No judicial scrutiny needed before revocation of domain registrations?
According to recent reports from the United States, there may soon arise a new row over the freedom and security of international domain names, as certain US moves indicate that soon enough revocation of domain registrations will not require judicial scrutiny.
Namely, the US supervisor for .com and .net domains, Verisign, has apparently applied to the Internet Corporation for Assigned Names and Numbers (ICANN) asking to be given the power to revoke website registrations at the request of US law enforcement officials even when they do not have a court order.
The company claims that this is an anti-abuse strategy that would permit "the denial, cancellation or transfer” of domains based on “laws, government rules or requirements, requests of law enforcement or other governmental or quasi-governmental agency, or any dispute resolution process.” However, the company failed to provide details on the corresponding appeal process, which triggered a chain of suspicion from the American Civil Liberties Union, which stated:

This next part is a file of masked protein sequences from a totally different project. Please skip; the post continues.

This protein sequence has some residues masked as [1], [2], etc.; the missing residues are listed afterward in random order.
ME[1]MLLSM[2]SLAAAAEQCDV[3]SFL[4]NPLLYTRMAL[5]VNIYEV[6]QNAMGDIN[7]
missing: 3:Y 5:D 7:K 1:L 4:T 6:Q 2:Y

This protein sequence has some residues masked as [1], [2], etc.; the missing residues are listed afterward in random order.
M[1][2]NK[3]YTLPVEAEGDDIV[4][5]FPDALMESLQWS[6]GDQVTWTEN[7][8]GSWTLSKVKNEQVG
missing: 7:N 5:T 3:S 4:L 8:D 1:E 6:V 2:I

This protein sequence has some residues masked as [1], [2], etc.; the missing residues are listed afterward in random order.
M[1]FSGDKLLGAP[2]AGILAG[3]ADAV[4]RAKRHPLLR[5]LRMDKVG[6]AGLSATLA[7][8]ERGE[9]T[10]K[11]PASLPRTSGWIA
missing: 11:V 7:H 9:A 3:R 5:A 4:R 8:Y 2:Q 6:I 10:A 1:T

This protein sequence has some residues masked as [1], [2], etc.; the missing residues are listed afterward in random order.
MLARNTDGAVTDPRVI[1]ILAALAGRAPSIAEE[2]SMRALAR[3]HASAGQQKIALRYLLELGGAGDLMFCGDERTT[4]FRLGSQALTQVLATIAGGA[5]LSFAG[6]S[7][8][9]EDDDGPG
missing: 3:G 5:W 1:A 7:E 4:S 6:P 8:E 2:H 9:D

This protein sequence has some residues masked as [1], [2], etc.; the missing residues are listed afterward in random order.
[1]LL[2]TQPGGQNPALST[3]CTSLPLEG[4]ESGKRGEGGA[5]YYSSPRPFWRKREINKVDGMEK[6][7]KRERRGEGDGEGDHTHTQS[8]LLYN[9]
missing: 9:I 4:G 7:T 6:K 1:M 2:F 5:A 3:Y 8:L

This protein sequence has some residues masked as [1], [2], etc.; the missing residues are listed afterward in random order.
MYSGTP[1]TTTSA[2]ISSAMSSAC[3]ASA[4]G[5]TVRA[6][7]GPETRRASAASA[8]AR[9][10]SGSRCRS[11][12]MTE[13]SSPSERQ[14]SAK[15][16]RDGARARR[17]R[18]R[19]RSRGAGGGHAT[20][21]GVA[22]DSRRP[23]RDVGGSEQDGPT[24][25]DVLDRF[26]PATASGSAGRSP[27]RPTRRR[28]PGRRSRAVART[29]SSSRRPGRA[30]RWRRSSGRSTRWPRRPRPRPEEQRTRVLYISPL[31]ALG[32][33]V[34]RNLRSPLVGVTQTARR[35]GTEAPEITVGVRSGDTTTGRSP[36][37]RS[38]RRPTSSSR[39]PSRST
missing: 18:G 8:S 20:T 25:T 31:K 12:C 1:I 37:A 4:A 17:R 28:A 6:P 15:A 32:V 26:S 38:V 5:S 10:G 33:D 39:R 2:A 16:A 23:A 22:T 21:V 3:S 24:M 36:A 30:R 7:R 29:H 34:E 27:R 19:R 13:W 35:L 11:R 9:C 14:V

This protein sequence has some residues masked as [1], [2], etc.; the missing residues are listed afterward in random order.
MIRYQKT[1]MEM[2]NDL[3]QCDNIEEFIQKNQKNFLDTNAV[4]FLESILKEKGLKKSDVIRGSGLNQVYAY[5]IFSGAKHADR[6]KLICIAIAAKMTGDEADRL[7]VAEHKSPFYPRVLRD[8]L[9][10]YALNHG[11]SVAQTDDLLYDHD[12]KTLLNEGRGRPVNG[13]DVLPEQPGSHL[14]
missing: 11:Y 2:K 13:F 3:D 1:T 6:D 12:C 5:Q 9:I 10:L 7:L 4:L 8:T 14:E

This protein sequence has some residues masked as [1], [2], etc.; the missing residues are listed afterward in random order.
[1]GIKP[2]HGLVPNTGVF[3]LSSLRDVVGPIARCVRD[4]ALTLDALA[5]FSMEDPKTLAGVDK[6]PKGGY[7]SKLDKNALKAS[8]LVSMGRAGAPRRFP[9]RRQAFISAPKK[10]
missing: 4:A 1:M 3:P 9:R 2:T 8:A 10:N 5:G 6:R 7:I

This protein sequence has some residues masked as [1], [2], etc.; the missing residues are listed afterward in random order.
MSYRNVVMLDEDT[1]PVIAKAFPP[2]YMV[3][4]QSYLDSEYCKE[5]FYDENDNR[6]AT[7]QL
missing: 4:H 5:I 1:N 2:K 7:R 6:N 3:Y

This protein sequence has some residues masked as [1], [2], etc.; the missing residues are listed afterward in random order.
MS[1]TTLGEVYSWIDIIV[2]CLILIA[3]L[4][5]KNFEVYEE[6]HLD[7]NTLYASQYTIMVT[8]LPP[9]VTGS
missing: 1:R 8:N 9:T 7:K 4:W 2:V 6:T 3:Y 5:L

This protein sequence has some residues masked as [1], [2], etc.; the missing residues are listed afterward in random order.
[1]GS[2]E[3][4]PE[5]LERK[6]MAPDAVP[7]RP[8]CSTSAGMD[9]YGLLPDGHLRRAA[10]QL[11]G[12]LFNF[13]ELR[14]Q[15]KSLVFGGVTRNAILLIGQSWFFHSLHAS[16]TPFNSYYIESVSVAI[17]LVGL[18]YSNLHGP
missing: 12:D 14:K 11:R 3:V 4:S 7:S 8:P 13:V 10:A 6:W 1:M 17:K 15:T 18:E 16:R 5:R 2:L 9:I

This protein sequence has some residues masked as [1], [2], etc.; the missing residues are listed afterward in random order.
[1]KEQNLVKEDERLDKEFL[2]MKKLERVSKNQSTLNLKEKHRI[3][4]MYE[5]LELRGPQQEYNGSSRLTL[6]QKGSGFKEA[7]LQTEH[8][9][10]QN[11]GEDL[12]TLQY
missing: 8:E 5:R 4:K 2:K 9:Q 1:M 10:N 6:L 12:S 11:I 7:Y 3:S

“The default shouldn’t be ‘take down first’. "Any time the government is involved in seizing websites, that raises serious First Amendment issues. It doesn’t matter if it’s a private company pushing the button.”
In addition, Electronic Frontier Foundation analyst Rebecca Jeschke commented: “We’ve already seen how problematic domain seizures are through the Immigration and Customs Enforcement shutdowns … If you’re going to do something as drastic as taking a whole site offline, you at least need some meaningful court review.”